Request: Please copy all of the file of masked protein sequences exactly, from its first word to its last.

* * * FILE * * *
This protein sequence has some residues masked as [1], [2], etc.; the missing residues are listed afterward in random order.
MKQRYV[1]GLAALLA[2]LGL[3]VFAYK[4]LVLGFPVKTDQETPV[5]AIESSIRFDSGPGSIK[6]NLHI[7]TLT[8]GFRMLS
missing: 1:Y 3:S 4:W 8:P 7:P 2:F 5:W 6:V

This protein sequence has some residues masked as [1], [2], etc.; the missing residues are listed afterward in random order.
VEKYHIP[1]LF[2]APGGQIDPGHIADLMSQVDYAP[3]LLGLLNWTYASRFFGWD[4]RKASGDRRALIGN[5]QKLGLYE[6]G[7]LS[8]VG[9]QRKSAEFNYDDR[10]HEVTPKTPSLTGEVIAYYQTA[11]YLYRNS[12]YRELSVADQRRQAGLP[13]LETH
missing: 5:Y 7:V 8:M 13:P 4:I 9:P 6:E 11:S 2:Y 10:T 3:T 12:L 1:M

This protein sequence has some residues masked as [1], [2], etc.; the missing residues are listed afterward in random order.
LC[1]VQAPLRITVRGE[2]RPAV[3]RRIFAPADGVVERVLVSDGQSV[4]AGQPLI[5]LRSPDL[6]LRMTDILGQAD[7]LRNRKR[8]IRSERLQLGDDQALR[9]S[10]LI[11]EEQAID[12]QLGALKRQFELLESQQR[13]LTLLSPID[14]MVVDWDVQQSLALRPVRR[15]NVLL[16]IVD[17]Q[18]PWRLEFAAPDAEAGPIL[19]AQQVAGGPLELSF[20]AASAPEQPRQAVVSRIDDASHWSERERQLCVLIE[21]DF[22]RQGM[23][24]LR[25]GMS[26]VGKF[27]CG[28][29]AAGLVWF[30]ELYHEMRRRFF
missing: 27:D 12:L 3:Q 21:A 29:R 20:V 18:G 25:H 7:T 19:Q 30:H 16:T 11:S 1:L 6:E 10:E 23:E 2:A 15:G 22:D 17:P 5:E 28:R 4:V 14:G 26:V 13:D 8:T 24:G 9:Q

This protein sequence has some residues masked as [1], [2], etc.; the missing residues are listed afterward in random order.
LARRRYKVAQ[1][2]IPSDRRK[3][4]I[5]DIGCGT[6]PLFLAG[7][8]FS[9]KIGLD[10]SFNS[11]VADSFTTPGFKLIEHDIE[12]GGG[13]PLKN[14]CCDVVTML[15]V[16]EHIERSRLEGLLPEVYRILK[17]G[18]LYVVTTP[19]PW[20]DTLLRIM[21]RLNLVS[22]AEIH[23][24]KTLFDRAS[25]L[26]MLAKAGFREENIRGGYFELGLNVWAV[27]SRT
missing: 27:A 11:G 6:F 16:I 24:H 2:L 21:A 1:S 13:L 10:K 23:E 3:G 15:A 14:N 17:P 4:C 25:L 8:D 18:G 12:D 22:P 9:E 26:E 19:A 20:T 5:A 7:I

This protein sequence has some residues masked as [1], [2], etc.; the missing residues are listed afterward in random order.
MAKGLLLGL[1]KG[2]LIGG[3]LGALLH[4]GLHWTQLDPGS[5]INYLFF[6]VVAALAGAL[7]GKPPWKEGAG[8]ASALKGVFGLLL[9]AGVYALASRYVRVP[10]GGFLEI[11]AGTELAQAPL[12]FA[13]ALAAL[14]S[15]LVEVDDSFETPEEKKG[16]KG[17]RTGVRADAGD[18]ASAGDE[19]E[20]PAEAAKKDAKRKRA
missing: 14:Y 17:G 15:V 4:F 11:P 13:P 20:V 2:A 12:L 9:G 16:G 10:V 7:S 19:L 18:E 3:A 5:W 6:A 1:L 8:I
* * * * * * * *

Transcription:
This protein sequence has some residues masked as [1], [2], etc.; the missing residues are listed afterward in random order.
MKQRYV[1]GLAALLA[2]LGL[3]VFAYK[4]LVLGFPVKTDQETPV[5]AIESSIRFDSGPGSIK[6]NLHI[7]TLT[8]GFRMLS
missing: 1:Y 3:S 4:W 8:P 7:P 2:F 5:W 6:V

This protein sequence has some residues masked as [1], [2], etc.; the missing residues are listed afterward in random order.
VEKYHIP[1]LF[2]APGGQIDPGHIADLMSQVDYAP[3]LLGLLNWTYASRFFGWD[4]RKASGDRRALIGN[5]QKLGLYE[6]G[7]LS[8]VG[9]QRKSAEFNYDDR[10]HEVTPKTPSLTGEVIAYYQTA[11]YLYRNS[12]YRELSVADQRRQAGLP[13]LETH
missing: 5:Y 7:V 8:M 13:P 4:I 9:P 6:E 11:S 2:Y 10:T 3:T 12:L 1:M

This protein sequence has some residues masked as [1], [2], etc.; the missing residues are listed afterward in random order.
LC[1]VQAPLRITVRGE[2]RPAV[3]RRIFAPADGVVERVLVSDGQSV[4]AGQPLI[5]LRSPDL[6]LRMTDILGQAD[7]LRNRKR[8]IRSERLQLGDDQALR[9]S[10]LI[11]EEQAID[12]QLGALKRQFELLESQQR[13]LTLLSPID[14]MVVDWDVQQSLALRPVRR[15]NVLL[16]IVD[17]Q[18]PWRLEFAAPDAEAGPIL[19]AQQVAGGPLELSF[20]AASAPEQPRQAVVSRIDDASHWSERERQLCVLIE[21]DF[22]RQGM[23][24]LR[25]GMS[26]VGKF[27]CG[28][29]AAGLVWF[30]ELYHEMRRRFF
missing: 27:D 12:L 3:Q 21:A 29:R 20:V 18:G 25:H 7:T 19:Q 30:H 16:T 11:S 1:L 6:E 10:E 23:E 2:A 15:G 22:D 17:P 5:E 28:R 4:V 14:G 26:V 13:D 8:T 24:G 9:Q

This protein sequence has some residues masked as [1], [2], etc.; the missing residues are listed afterward in random order.
LARRRYKVAQ[1][2]IPSDRRK[3][4]I[5]DIGCGT[6]PLFLAG[7][8]FS[9]KIGLD[10]SFNS[11]VADSFTTPGFKLIEHDIE[12]GGG[13]PLKN[14]CCDVVTML[15]V[16]EHIERSRLEGLLPEVYRILK[17]G[18]LYVVTTP[19]PW[20]DTLLRIM[21]RLNLVS[22]AEIH[23][24]KTLFDRAS[25]L[26]MLAKAGFREENIRGGYFELGLNVWAV[27]SRT
missing: 27:A 11:G 6:F 16:I 24:H 2:L 21:A 1:S 13:L 10:K 23:E 3:G 15:A 14:N 17:P 4:C 25:L 8:D 18:G 12:D 22:P 9:E 26:E 19:A 20:T 5:A 7:I

This protein sequence has some residues masked as [1], [2], etc.; the missing residues are listed afterward in random order.
MAKGLLLGL[1]KG[2]LIGG[3]LGALLH[4]GLHWTQLDPGS[5]INYLFF[6]VVAALAGAL[7]GKPPWKEGAG[8]ASALKGVFGLLL[9]AGVYALASRYVRVP[10]GGFLEI[11]AGTELAQAPL[12]FA[13]ALAAL[14]S[15]LVEVDDSFETPEEKKG[16]KG[17]RTGVRADAGD[18]ASAGDE[19]E[20]PAEAAKKDAKRKRA
missing: 14:Y 17:G 15:V 4:F 11:P 13:P 20:V 2:A 12:L 9:G 16:G 10:V 7:S 19:L 18:E 3:A 5:W 6:A 1:L 8:I